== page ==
“Straight from your local distributor’s garage” isn’t a very good sales argument for ANY product. That distribution chain will not stimulate retail sales to external customers. I’m pretty sure most of the products ends up in the lower levels of distributors if that method is the primary distribution method.
Functionality wise, that distribution method will allow for internal distribution from upline to downline. The upline will have someone they cn push their own monthly “qualifying purchases” onto. They will make some profit on internal sales. They will only need to convince people in their downlines about that “qualifying purchases” is the best method for success in Herbalife.
Cost effectiveness wise, that distribution method will eliminate some of the distribution costs for Herbalife / push some of the distribution costs onto the distributors. Cost effectiveness is about the total costs, not about pushing costs onto someone else in the same chain.
Herbalife’s distribution method seems to be mostly focused on distributing costs downwards in the system, while distributing recruitment rewards upwards in the system.
K-Chang. I completely understand why you would say there is no auditing. For me it was a fluke that I came across the company that did. I dont know any others that do.
Direct sales companies can easily diferentiate between customer and distributor. In fact its easier to keep them seperate than it is to combine them. The ONLY reason they combine them is to be able to play games with the average success rates and incomes.
As far as the distribution chain is concerend, If you are in a direct sales company that is a manufacturer, WATCH OUT. In this case the job of the sales force is to keep the manufacturer and shareholders profitable. YOU as a rep are beholding to them.
ONE: Not one manufacturer can make the best of everything. TWO: You have to say you have the best product whether it is or not because you cant move with the market place fast enough. If someone comes out with something better you have to re-tool and hope to keep up while trying to dump a warehouse full of product.
Most MLM whether they are a manufacturer or not are buying systems, NOT selling systems. Once you find the company that is a SELLING system, because they only deal with products that are in the highest demand and they let someone else take on the burdens of manufacturing, you will also find the one that is beholding only to the sales force rather than corporate entities.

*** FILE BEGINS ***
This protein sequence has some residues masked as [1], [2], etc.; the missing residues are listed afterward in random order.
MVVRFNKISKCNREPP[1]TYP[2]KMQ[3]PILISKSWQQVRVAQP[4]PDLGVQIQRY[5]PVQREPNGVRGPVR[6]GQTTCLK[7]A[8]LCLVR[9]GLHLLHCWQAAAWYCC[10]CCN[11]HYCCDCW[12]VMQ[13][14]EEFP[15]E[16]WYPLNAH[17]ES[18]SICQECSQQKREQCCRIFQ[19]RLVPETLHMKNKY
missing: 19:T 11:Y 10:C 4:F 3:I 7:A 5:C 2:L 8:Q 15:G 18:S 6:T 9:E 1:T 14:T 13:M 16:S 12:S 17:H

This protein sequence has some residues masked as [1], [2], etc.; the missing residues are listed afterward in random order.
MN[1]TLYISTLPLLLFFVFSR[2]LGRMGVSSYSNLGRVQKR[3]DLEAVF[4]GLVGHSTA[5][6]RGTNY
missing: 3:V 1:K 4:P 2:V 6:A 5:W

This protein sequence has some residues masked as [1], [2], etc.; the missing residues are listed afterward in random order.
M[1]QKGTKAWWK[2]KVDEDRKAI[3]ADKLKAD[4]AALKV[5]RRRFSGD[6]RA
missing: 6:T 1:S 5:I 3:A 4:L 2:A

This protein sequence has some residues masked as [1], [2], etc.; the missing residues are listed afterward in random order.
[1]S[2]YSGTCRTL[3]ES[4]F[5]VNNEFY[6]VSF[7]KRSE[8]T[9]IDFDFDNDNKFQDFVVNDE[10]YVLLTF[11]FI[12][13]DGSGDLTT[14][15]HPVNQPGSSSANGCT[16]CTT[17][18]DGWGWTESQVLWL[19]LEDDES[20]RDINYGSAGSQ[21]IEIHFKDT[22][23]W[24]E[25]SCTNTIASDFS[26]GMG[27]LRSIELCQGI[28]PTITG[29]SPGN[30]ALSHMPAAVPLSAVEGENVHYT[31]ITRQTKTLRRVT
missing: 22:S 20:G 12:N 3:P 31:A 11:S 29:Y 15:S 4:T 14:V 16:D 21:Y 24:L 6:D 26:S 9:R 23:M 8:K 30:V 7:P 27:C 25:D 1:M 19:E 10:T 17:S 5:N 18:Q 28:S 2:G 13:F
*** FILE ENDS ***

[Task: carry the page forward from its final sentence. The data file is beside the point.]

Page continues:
You will also find an average success rate that is MANY MANY times higher as a result.
If memory serves, Herbalife maintains about a dozen large warehouse ‘stores’ around the world. There’s one in the LA area and many local “distributors” (esp. latinos) pick up big batch of products there.
The problem here is even Herbalife themselves are confused as to what products they offer. They are supposed to be selling the shakes (raw powder form) and other supplements. However, the “diet clubs” (that John Hempton likes) are ILLEGAL retail food prepping operations selling prepared shakes and teas that are not even officially sanctioned by Herbalife.
In other words, the proponents of Herbalife can’t even keep their own story straight.
Rising tide floats all boats. Most stocks rose that day.
The “Nutrition Clubs” are supposed to be “members only clubs”, or actually recruitment centers where members can bring in prospective customers or new recruits, meet other distributors in the same downline / upline, buy and pick up goods, and drink 3 different shakes per day (a type of membership offer, not retail).
I don’t think they are illegal. They are clubs rather than retail stores. They can potentially be a solution to something, e.g. consumption through clubs can potentially count as some type of retail sale.
Good analysis. You’ve highlighted a key issue.
Not really sure if I’m understanding this, but both Herbalife and Dana Bostick filed a join request that information they share with eachother during discovery be protected.
Firstly I don’t get why Bostick would want information protected? Pershing Square and Ackman say it’s a pyramid scheme, so does Bostick, so uh…?
Secondly one can only wonder what the information exchanged will reveal… the true number of retail customers perhaps?
What would be really interesting is if Bostick drops the suit now that he can’t have his secrecy. That’d be worrying.
It was Herbalife that went a step further, not Bostick.
A protective order is rather common, but Herbalife’s extended version is rather uncommon. Herbalife is trying to prevent Dana Bostick from getting personal insight into some (or all) of the documents, they will only be available for his lawyers.
Why would Bostick consent to a protective order (meaning the information obtained via discovery couldn’t be shared if I understand correctly)?
And did Herbalife go the extra step to prevent anyone but Bostick’s lawyers looking at the information or was that part of the join-filed protective order motion? Also how on Earth does Bostick fight a legal case when only his lawyers can review information obtained via discovery. I know a party can sit back and let their lawyer handle everything but it seems a bit silly?
Wonder what Herbalife are so desperate to hide? My guess would be those retail figures, unless there’s some other deep dark secret they don’t want getting out…
A protective order is quite normal, but Herbalife’s suggested version wasn’t.
It’s Herbalife’s strategy, not Bostick’s. A legal strategy doesn’t need to be directly related to the current case, it can have been designed to prevent information from being shared indirectly rather than directly.
The suggested protective order specifically names lawfirm Sullivan & Cromwell LLP. A legal strategy doesn’t need to be about what it looks like, it can be about almost anything
Perhaps herbalife convinced Bostick that Bostick may be next on the Ackman’s expose list if the information was made public.